The meteoric rise of the network and its increasing popularity have led many political and media commentators in the Arab world to wonder exactly who or what was behind what appears to be its main purpose: encouraging opposition and promoting incitement against Arab regimes, exposing the corruption of their leaders and their entourage, while holding to an extreme Arab nationalist attitude against the US and Israel and extolling the values of conservative – and sometimes extremist – Islam. It did not take long for one name to emerge: the Muslim Brotherhood. This hypotheisis is supported by a number of facts. The director-general of the network, Wadah Khanfar, was a member of the organization in Jordan, where he was arrested. Today he is one of the closest advisers of the emir. Sheikh Yusuf al-Qaradawi is also a member of the inner circle of the emir and is known to work closely with Khanfar. Both support Hamas. Arab researchers have succeeded in uncovering a number of other Brothers working for the network, but it is surmised that there are many more. The general consensus is that Qaradawi is the visible tip of the iceberg. In an article published in 2003 in the London-based Arabic daily Asharq al-Awsat, Maamun Fendi, a well-known Egyptian liberal thinker today living in the US, wrote that some 50 percent of the network’s personnel belong to the Muslim Brotherhood. He added that their influence in Qatar was rising both in the network and among government circles. According to him, the Brotherhood had intended to hold its world summit in Qatar in 2003 but had to scuttle its plan when it became known. These summits are usually held in a European capital far from Arab countries, in conditions of the utmost discretion, if not secrecy. Fendi believes that Qatar, by embracing the Brotherhood, an extremist Islamic organization quite popular in the Arab world, while hosting American bases, has found the perfect formula against retaliation by Arab leaders and attacks by all other Arab and Islamic extremists including al-Qaida.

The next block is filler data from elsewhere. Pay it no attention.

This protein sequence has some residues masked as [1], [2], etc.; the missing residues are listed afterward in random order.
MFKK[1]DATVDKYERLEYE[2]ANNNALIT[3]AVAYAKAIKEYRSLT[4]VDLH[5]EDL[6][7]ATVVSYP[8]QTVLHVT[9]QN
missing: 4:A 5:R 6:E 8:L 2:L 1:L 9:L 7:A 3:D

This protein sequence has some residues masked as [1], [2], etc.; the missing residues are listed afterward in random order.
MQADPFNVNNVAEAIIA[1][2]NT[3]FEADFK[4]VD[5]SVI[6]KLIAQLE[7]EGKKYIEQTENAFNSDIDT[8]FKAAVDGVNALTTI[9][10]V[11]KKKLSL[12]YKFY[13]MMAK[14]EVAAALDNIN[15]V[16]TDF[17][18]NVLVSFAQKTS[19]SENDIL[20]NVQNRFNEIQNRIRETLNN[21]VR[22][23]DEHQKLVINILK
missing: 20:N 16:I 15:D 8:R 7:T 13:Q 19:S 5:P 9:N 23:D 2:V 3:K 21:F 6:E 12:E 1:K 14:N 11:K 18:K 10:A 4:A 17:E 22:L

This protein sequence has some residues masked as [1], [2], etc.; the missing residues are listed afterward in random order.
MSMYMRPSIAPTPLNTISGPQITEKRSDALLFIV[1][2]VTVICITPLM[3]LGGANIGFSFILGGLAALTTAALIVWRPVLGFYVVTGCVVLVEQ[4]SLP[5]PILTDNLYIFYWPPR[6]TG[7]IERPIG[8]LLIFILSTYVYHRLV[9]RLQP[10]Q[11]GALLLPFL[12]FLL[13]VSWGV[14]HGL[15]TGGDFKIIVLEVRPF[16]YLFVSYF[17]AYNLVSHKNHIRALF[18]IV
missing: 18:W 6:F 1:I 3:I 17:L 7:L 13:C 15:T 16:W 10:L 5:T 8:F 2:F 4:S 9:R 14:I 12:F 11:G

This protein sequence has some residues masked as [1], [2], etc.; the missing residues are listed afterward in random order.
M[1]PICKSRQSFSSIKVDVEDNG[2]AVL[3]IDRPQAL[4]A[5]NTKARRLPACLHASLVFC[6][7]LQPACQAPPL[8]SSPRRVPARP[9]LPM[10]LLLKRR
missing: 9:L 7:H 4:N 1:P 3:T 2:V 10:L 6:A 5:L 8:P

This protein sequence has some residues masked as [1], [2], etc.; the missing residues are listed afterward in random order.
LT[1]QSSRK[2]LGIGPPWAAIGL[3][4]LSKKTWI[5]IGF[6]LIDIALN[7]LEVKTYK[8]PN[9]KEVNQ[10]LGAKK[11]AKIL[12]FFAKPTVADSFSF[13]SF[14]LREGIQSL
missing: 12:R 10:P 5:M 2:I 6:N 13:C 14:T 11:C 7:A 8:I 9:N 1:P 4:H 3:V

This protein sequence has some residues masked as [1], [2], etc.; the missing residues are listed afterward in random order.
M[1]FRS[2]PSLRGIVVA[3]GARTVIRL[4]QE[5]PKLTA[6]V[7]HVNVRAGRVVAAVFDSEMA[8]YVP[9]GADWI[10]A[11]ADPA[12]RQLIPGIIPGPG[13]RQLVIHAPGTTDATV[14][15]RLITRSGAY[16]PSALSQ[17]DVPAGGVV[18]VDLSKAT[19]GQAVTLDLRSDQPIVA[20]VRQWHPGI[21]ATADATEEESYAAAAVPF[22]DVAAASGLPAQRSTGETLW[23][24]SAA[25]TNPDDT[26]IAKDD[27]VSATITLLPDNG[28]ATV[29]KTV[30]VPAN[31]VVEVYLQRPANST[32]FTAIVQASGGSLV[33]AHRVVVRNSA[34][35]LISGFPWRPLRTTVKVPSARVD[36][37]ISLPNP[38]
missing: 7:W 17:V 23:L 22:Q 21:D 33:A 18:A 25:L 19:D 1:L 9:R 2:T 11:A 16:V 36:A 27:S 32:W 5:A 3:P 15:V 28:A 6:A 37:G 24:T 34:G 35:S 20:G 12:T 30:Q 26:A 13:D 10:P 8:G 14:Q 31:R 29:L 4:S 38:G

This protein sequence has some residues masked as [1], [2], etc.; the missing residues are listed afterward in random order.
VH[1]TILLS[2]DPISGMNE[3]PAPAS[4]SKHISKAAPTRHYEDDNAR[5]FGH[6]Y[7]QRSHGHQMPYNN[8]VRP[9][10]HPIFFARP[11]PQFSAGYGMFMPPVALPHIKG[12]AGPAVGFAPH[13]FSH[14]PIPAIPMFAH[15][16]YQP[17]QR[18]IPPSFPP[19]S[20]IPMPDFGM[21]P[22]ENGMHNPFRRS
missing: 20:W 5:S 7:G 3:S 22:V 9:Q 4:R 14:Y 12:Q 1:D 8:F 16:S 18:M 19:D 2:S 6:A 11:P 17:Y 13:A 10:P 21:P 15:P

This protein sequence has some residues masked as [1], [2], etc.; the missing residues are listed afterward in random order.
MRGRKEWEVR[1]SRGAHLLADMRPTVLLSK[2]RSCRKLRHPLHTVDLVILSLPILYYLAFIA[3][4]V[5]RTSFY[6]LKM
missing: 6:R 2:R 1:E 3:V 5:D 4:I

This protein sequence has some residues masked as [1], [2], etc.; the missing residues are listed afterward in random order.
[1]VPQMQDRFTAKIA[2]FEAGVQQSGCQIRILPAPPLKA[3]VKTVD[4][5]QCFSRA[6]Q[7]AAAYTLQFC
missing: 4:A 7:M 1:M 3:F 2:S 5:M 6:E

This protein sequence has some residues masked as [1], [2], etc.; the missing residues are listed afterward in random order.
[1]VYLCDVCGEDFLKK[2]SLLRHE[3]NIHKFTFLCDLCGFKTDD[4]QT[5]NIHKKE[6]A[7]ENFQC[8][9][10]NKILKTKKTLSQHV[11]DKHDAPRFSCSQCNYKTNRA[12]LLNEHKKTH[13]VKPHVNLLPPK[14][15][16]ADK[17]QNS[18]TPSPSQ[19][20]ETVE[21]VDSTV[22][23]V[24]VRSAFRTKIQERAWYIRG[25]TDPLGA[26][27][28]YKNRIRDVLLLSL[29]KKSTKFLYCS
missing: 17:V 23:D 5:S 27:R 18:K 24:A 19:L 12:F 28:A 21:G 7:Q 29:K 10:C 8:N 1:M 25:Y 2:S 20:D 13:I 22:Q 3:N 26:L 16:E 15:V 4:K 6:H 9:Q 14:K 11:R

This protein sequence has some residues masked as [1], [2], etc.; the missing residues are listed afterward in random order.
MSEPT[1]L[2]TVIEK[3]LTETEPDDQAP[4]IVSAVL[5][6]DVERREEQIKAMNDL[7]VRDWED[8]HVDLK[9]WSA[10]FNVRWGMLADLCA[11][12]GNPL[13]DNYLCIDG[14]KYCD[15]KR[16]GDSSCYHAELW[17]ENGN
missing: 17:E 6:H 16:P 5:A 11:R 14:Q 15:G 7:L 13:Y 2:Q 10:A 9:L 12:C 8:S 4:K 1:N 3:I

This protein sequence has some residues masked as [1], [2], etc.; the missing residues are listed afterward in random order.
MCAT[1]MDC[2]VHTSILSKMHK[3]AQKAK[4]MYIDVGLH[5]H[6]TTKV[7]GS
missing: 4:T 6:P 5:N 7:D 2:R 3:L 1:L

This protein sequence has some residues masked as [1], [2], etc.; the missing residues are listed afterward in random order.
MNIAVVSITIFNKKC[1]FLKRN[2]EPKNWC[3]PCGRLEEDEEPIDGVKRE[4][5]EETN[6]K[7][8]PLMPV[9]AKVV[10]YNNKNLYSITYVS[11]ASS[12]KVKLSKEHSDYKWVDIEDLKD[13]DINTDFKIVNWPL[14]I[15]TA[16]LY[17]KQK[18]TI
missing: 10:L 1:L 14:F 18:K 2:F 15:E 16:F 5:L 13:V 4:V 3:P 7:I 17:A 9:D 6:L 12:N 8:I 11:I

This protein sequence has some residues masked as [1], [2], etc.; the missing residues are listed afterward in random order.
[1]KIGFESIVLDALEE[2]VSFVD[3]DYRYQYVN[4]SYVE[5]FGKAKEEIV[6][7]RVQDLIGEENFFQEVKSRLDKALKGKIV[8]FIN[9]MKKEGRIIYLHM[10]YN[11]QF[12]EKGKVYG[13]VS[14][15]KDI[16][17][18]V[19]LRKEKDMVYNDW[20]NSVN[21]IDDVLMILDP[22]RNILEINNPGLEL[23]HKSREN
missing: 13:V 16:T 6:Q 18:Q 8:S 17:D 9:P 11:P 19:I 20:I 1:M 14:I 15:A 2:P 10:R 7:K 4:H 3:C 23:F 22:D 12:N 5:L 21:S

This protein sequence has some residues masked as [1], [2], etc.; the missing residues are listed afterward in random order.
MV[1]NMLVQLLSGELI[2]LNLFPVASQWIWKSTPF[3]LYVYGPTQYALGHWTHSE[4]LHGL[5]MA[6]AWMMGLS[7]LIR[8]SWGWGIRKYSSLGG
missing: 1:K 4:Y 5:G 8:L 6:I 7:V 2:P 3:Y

Last month, Bloomburg News posted an article titled “Rising Islamist Movement Has Small But Wealthy Patron” that looked at tensions resulting in the Gulf as a result of Qatari funding of the Muslim Brotherhood in Egypt. A series of other recent posts have detailed the growing importance of Qatar to the Global Muslim Brotherhood: